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Story Archives: Vitter's coattails and Fayard the comer
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|Vitter's coattails and Fayard the comer|
Secretary of State Jay Dardenne will be elected lieutenant governor in the Nov. 2 special election to fill the void Mitch Landrieu created when he was elected mayor of New Orleans earlier this year.
You can bank on it, assuming some unforeseen scandal does not break between now and election day to derail Dardenne's bid.
Dardenne, though, has some work cut out for him in light of finishing with a rather unimpressive 28 percent of the vote in the Oct. 2 primary. The work Dardenne has ahead of him entails ensuring that he soundly outdistances Caroline Fayard—his Democratic opponent on Nov. 2—by a wide margin. Fayard, an attorney whose father is the prominent plaintiff's attorney Calvin Fayard, garnered 24 percent of the vote in the primary, her first race ever for public office. Fayard earned her spot in the run-off thanks to support among black voters, who have been known to cast a ballot for a Democrat regardless of his or her qualifications. The "D" listed by the candidate is all that matters.
If Dardenne fails to blow out Fayard next month, he will open the door for a serious challenger to surface when he stands for election to a full term as lieutenant governor in the fall 2011 elections. You can bank on that, too. Of course, that's assuming Dardenne doesn't find the lieutenant governor's job so boring that he would rather practice law for a living instead of serving as the state's official cheerleader, which is about all a lieutenant governor in Louisiana does courtesy of the 1974 constitutional convention.
Dardenne likely will coast into the lieutenant governor's post for a number of reasons. No. 1, Dardenne is a Republican. No. 2, he will appear on the same ballot as Sen. David Vitter, a Republican who is being opposed for re-election by Congressman Charlie Melancon. Melancon is a Democrat who's a bit too cozy with the liberal elite in Washington for your average voter in Louisiana to stomach.
Let's not forget that the Nov. 2 general election will serve as a referendum of sorts on President Obama and the Democratic-controlled Congress. Like it or not, Melancon is guilty by association, and he will pay for it at the polls.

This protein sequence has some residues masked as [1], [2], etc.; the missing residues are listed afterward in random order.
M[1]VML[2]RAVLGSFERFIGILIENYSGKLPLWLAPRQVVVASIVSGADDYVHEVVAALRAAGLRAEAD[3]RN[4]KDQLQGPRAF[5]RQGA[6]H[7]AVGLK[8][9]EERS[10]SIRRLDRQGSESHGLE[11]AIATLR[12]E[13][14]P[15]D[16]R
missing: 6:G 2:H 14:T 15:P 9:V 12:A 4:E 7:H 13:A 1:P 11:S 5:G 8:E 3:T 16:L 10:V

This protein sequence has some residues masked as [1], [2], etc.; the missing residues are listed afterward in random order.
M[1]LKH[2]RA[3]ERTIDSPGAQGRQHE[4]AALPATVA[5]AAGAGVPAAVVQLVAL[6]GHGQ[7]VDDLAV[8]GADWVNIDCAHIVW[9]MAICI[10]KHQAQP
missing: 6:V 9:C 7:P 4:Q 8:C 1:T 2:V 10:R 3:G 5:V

To surmise, it's likely that voters who pull a lever for Vitter in sending a message to Democrats nationwide, including Obama, will pull a lever for Dardenne, too. The coattail effect, if you will.
Fayard, on the other hand, deserves credit for putting together a fairly effective campaign in a rather short period of time. After all, she was an unknown commodity for the most part until she qualified for the lieutenant governor's race in July. The fact that she outpolled a host of other candidates—entertainer Sammy Kershaw, state GOP chairman Roger Villere and Sen. Butch Gautreaux to name a few—told us the 32-year-old Fayard is a comer in politics in Louisiana. Keep your eye on her.
It certainly helped Fayard's cause that she could largely self-finance her campaign. Her father is a very wealthy man. She reportedly is fairly wealthy in her own right.
Then there's the Carville factor, as in James Carville, the renowned political consultant who lives in New Orleans these days. Carville is quietly directing Fayard's campaign. Not bad help if you can get it, or afford it, assuming Carville isn't handling Fayard's campaign pro bono.
Money and the most effective political consultant in the world aren't enough, though, to overcome a party affiliation that's about as popular as cancer these days in Louisiana. That's especially true among white voters in rural Louisiana, who have never cared for Obama and the Democratic-congressional leadership in Washington.
What does the lieutenant governor's race have to do with Obama and congressional politics, you may ask? The answer is plenty. It's plenty because the vote on Nov. 2 in the lieutenant governor's race will trend along party and racial lines just like the U.S. Senate race.
You can bank on that as well.